Tickets in Korea are for the most part universally priced, so it costs no more to buy a ticket in a Seoul multiplex than it does at provincial theaters. General admission tickets rose to 7,000 won in early 2001, roughly $5.50 at the present (Dec '01) exchange rate. Special discounts are often given for early-morning shows, or to students and seniors. Foreigners buying tickets to Korean films will often receive a warning from ticket sellers ("This is a Korean movie! It's not in English!").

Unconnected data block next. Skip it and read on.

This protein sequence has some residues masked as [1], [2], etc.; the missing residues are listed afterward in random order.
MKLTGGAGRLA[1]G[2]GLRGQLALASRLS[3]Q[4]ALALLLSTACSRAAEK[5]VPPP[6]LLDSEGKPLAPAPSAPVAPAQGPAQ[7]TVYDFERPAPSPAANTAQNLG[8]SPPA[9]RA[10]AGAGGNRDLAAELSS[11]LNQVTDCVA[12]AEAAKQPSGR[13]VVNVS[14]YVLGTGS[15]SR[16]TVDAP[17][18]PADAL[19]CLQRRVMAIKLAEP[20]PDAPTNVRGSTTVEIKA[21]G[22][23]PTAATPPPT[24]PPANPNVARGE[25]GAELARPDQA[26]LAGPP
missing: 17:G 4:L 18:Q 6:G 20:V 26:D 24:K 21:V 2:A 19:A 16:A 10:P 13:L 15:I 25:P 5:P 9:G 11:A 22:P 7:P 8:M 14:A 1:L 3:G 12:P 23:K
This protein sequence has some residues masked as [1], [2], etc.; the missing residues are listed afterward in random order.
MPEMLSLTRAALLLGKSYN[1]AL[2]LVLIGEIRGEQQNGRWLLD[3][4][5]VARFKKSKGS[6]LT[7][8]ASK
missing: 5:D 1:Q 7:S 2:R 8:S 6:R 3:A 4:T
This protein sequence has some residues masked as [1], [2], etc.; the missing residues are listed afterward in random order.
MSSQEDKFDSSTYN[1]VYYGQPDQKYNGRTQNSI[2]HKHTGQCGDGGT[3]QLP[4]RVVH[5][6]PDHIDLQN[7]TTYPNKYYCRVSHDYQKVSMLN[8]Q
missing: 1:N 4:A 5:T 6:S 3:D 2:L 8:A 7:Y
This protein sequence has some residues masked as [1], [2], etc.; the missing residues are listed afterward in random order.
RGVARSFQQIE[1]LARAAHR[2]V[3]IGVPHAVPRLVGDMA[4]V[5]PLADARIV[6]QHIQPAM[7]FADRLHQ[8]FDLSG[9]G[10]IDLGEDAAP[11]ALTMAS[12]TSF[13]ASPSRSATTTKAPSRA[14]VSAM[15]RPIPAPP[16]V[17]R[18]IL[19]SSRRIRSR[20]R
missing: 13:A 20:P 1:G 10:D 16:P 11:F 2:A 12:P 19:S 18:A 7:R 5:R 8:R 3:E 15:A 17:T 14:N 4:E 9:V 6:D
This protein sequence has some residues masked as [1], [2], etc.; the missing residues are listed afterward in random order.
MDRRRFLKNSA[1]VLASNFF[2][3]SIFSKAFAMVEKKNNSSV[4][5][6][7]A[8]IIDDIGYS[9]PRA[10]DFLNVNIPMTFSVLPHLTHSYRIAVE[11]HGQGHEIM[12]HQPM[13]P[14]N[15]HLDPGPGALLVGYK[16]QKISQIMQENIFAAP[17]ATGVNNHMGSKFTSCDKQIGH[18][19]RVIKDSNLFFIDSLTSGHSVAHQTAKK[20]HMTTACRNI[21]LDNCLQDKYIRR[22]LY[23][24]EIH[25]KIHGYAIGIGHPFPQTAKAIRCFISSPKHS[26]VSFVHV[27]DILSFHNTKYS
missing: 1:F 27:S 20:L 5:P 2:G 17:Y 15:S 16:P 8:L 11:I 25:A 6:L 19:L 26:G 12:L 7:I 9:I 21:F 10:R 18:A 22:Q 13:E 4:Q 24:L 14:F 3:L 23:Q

After you get your ticket, you can wait in a small lounge inside the theater where they sell candy, popcorn, drinks, and, of course, squid. Dried squid, while not quite what popcorn is to American viewers, is nonetheless the traditional food to eat at the movies. Although quite chewy, it tastes okay and isn't as noisy as popcorn. (A reader wrote to me objecting to this last statement, claiming that the olfactory assault of dried squid more than compensates for the lack of noise) While waiting you can also pick up some free brochures which preview current and upcoming films. The brochures are glossy and well-made; one of my students showed me quite an impressive bookful of brochures which he had been collecting for three years.